Bikes and Tech
Photo: Dan Cavallari | VeloNews.com

Technical FAQ: Combining eTap AXS MTB and road components; tire balm

The new SRAM eTap AXS groups allow riders to mix and match components to get wider gearing. Plus, Lennard explains how to preserve tires that aren't seeing much use.

Have a question for Lennard? Please email us to be included in Technical FAQ.

Dear Lennard,
I want to set up my 1X gravel bike with bigger tires and lower gears. Can I use those Force eTap AXS levers with an Eagle AXS rear derailleur and cassette?
— James

Dear James,
Yes, Force and Red eTap AXS levers will work with Eagle AXS rear derailleurs; SRAM calls that a “mullet” build — road controls, Eagle AXS rear derailleur, and a 10-50T cassette.

Due to the larger rollers on the SRAM road 12-speed Flattop chains, you have to use an Eagle Flattop MTB chain with the Eagle (or other SRAM 12-speed MTB) cassette. You can, however, use a Force or Red AXS crank with it. When I asked if the smaller Eagle chain rollers create premature chainring wear on the road AXS chainrings made for the bigger road AXS chain rollers (seems to me that the rollers would sit toward the front of each tooth valley), SRAM engineer Brad Menna replied, “No. We tested the configurations in our labs. The Eagle chain meshes with the Road 12sp CR teeth adequately enough to provide the same performance and retention functionality. There is no loss in durability. You can use either a 1X RED or Force AXS 12sp crank or an Eagle crank — frame chain-line will determine which crank to use.”

The Force levers have one port for a Blip; the Red levers allow two Blips (or Clics) to be plugged into each lever. Unless you’re running aero bars or sprint shifters on your gravel bike along with bar-top climbing shifters, the Force levers should suffice.
― Lennard

Dear Lennard,
In a previous article, you recommended spraying cyclocross tires with 303 Protectant. I did this with my cargo bike tire sets — studded winter and rest-of-year (Marathon Plus) tires and have been very happy with the results.

Would you recommend the same for road tires? Road tires have a much smaller contact patch and therefore may be more sensitive to any reduction in grip. It sounds like you have a lot of experience applying 303 so I thought I’d check before I treat my own tires.

Yes, the real solution is to simply ride the tires until worn through but sometimes life gets in the way and the tires start to degrade due to age.
— Matt

Dear Matt,
Yes, I use 303 Protectant on my road tires during storage. I am quite certain that it prolongs their life, and I have never noticed a reduction in grip with them. I have a lot of bikes, and, as you say, life gets in the way of wearing out the tires on them. On the bike that I use all of the time, I generally don’t use 303, because the continuous working of the tire keeps the antiozonants in the rubber compound active at the surface, and I wear the tires out before the slower process of oxidation degrades them.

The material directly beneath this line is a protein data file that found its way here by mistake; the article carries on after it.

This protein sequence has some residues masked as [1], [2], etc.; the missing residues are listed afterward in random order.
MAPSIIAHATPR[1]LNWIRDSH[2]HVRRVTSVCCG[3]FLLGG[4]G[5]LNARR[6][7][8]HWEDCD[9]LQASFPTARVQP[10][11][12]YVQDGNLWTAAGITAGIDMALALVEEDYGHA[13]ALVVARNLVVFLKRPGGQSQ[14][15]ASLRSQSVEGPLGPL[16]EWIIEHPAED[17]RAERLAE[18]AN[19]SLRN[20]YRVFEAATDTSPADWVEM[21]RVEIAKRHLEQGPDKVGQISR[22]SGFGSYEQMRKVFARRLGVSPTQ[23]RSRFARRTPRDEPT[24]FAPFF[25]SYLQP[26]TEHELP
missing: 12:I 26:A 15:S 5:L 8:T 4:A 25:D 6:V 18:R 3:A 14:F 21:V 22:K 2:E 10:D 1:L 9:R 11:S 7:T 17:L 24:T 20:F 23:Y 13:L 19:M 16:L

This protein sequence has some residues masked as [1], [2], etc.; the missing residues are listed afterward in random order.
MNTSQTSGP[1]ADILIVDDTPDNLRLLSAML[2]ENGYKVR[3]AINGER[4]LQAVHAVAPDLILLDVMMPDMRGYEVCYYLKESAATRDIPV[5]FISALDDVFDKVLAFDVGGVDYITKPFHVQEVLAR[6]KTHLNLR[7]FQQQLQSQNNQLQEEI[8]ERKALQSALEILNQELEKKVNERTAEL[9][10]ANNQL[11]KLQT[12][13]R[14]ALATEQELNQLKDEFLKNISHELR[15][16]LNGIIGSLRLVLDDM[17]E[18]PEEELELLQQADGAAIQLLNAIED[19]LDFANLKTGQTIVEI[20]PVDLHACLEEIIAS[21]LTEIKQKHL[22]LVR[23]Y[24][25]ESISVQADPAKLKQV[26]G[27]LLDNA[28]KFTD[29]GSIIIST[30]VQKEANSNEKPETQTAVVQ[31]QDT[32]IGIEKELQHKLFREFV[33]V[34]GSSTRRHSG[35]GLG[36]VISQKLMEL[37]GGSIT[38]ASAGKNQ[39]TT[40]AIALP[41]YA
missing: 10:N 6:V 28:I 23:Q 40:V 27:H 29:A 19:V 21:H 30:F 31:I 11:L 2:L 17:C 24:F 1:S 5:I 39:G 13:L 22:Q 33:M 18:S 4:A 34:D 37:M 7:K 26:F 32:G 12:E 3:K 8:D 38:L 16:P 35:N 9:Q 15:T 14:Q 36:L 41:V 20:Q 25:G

Tensile stress (i.e., tension) on the tire during storage allows cracks due to ozone, oxidation or UV attack to propagate rapidly. Tensile stress on the rubber compound increases if the bike sits on a flat tire, causing sharp folds along the edge in a localized area; high air pressure in the tire also increases tension on the tread rubber. Without tensile stress, the cleaving of molecular bonds in the rubber compound caused by ozone, oxidation or UV attack stays close to the surface (in the case of ozone attack, it is confined to the top 20 microns of the rubber; slower-acting oxidation penetrates deeper). If the rubber compound is under tension, however, microscopic cracks can open in the surface where the molecular bonds have broken in the compound, allowing the ozone, oxygen, or UV light to attack the surfaces inside the crack, which causes the crack to open further under tension, exposing more surface to attack, and so on, ultimately resulting in deep cracks.
― Lennard

Dear Lennard,
I would like to install a Leonardi cassette 9-36T 11-speed on my road bike with mechanical Sram Red 22 speed. I have an 11-36 cassette (PG 1170) and works well with WiFli long cage.

What I would like to do is to transform my Fuji SL 1.1 in a 1×11 with 36 or 38 single chainring. This would only be to save weight.

I think that without the 50-tooth chairing, front derailleur and cable, I can save approximately 200 grams. Actually, my Fuji with Spada Spillo wheels weighs only 5kg without pedals. Is it possible in your opinion?
— Pietro

Dear Pietro,
You must have a SRAM XD driver to use with that Leonardi cassette ; you cannot install it on a standard road freehub. I don’t see an XD freehub option with the Spada Spillo wheels. If you end up having to get a heavier wheelset than those 820-gram Spada wheels in order to get an XD freehub body to fit that cassette, you could easily end up adding back that 200 grams you were trying to save. You’d better check with Spada about an XD driver option.
― Lennard